How to annotate expected compiler fails

I often do small experiments with scala and type acrobatics. And I need to check if I implemented expected behaviour precisely. So I write several examples that should either compile or fail.

Those that fail give me a little inconvenience, it stops entire file from compiling. So I commonly use the same pattern: write failing example, check that it really fails, comment it. Then I encounter some example that works unexpectedly, fix bug in the code. After that I need to uncomment failed examples and make sure that they would fail again.

Not so much trouble really from expended time perspective, but a programmer is always irritated from doing monotonous manual work.

So I’m searching for a method to annotate block of code as intended to fail. Either some compiler switch or macros that sends block content to the compiler and check for failing. The goal is simple: compiler should swallow all errors inside the block and emit error there were none.


Sounds like what you want is invoke the Scala compiler from your own
Scala app. It’s called
Check here
how to use it.

 Best, Oliver

I’d like to just to execute some blocks in the current scope, not parsing some string in external scope.

case class Single[T](unbox : T)

val legal = Single(8)

   val illegal = Singe(false, "name")

The example above should successfully compile.

As I deduced from the provided links, there is no reference implementation for hiding compiler errors, so people invents their own macroses. I tried to write macros too. And I get quite a wonder that I need to get scala-reflect.jar for for using internal language feature.

Ordinary macro methods turned out to be no good: by the time they are called arguments become typechecked so it could not intercept intended error in their arguments.

So I tried to switch to macroparadise annotations, that transforms code before it get typechecked.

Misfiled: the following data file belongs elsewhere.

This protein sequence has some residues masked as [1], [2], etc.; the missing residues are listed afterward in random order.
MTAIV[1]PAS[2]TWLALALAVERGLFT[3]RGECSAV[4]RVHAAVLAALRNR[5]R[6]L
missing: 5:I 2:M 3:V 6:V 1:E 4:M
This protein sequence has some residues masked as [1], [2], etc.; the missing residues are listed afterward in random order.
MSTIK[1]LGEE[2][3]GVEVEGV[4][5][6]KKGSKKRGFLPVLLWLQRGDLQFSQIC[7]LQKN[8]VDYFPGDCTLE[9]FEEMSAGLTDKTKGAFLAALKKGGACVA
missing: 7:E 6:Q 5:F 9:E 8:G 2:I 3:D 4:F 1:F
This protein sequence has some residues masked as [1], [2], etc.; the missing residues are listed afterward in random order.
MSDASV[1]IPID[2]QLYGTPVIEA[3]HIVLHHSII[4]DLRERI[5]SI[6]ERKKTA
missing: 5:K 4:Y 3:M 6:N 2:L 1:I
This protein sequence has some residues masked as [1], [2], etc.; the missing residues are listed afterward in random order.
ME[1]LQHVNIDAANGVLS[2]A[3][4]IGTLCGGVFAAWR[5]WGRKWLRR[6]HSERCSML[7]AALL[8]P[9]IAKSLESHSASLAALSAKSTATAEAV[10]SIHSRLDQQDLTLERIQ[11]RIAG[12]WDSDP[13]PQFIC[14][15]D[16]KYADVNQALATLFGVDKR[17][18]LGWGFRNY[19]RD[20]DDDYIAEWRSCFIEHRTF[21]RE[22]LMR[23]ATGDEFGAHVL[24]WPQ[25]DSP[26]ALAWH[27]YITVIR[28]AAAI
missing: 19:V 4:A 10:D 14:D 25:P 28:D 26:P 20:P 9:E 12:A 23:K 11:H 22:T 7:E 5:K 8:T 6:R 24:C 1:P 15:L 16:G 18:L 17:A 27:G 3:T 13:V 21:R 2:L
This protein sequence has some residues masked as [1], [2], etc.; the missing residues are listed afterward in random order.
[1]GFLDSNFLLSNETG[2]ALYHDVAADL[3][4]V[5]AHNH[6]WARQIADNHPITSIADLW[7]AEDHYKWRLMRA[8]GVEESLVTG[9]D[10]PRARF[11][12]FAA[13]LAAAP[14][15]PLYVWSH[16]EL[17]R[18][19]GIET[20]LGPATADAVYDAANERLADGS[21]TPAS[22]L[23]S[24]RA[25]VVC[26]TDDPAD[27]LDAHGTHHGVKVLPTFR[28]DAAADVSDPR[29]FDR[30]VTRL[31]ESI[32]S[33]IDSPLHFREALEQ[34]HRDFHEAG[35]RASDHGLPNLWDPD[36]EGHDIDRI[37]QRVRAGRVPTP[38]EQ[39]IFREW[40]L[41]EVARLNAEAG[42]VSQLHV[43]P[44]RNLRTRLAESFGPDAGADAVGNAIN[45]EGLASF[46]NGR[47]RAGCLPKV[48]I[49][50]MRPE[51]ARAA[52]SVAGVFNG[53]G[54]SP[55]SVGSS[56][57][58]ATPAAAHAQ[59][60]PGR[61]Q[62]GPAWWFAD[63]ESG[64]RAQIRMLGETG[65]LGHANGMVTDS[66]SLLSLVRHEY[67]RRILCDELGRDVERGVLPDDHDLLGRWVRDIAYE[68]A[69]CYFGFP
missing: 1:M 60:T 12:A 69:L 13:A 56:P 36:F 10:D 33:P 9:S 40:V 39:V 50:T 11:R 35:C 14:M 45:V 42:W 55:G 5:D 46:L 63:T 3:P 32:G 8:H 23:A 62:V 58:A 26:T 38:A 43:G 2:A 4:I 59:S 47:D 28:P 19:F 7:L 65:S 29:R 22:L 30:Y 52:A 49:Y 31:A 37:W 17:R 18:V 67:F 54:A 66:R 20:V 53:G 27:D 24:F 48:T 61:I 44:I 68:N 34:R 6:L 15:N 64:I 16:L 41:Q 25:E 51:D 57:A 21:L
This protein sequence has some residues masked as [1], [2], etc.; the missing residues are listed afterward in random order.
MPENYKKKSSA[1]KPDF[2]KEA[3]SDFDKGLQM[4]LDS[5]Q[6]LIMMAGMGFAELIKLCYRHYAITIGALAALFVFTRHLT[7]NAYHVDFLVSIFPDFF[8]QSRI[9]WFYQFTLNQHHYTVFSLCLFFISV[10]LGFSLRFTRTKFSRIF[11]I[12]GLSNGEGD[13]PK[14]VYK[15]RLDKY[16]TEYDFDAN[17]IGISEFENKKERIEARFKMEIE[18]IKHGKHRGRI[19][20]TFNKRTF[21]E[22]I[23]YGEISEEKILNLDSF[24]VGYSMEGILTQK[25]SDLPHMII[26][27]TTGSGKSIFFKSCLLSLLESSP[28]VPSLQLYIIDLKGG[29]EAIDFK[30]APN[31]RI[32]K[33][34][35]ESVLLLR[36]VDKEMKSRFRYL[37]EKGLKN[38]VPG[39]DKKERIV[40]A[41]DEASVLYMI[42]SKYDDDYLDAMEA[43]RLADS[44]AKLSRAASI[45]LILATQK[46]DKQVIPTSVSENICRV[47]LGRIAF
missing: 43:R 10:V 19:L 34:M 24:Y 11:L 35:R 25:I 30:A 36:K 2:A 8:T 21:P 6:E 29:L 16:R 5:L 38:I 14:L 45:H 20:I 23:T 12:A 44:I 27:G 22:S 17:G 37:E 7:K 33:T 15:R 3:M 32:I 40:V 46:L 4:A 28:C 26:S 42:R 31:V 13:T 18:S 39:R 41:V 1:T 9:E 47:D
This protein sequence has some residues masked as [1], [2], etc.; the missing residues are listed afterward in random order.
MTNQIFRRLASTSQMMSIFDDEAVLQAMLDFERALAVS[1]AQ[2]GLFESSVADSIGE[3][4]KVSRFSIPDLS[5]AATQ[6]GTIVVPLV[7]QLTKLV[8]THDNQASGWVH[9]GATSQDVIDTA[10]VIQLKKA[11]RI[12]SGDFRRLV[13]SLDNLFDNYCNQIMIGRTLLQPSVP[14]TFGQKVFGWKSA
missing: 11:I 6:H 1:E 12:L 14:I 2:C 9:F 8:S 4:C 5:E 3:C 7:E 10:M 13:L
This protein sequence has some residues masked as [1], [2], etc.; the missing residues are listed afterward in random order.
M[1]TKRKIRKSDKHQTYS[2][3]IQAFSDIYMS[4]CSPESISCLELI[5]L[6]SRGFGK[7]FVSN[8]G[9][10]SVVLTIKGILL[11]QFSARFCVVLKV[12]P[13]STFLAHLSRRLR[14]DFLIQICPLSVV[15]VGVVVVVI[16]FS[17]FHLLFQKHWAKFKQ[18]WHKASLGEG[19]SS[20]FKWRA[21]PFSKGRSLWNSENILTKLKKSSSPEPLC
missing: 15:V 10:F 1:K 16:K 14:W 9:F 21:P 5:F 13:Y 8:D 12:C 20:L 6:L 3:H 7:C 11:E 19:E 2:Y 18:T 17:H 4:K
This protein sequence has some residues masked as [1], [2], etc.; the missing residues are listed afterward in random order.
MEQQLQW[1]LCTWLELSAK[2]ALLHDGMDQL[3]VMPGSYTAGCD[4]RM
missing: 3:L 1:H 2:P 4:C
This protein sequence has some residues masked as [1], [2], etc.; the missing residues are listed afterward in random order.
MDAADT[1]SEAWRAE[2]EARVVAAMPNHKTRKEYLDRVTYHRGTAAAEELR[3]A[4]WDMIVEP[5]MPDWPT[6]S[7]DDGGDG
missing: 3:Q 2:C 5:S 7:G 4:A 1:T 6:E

final class Fail extends StaticAnnotation {
  def macroTransform(annottees : Any*) : Any = macro ShouldFailImpl.impl

object ShouldFailImpl {
  def impl(ctx : Context)(annottees : ctx.Expr[Any]*) : ctx.Expr[Any] = {
    var failed = false
    try {
      for (code <- annottees) {
        val tree = code.tree.duplicate
    } catch {
      case e: TypecheckException => failed = true
    if (! failed)
      ctx.error(ctx.enclosingPosition, "expected to fail but typechecks succesfully")

But suddenly it get me Illegal cyclic reference error. I tried to get clean copy of tree to avoid cycles, but failed nevertheless.

I find writing macroses very painful and obstructed task: I could find almost zero information on how they should interact with compiler context and how it works.

Then I tried to write simple compiler plugin. If I has already macroparadise plugin, why not to insert another one? Information blockade towards compiler plugins is even denser than for macroses. I found pair of introduction videos from which I could easily get that awesome scala compiler is divided on phases and holds bunch of mutable information in Tree and Symbol. And example of simple tree transformation between the phases. Nice. But zero details are revealed about API and inner structures, hooks and so on. What should I do if I need to alternate existing phase behaviour? Just go somewhere and see other plugin examples is what I told. I went and studied macroparadise sources. All I could say it is complicated and presumably uses heavily compiler inside machinery designed for mundane macroses.

So as I get from compiler presentation, I need to add two phases. Before the Typer I should hide all marked tree. And I should typecheck them afterward. So, how could I transform information between phases? Should I encode it in a custom expression type and unpack it later? How could I define such extension to the Tree structure? How could I get proper context to typecheck swallowed info later?

Why not use one of the macros that someone else wrote? Most testing frameworks already contain methods for checking that compilation fails.

They works with strings, not with code. If I need to employ macroses, it is worth trying to get best service possible.

They work with strings cause it’s probably not feasible with code.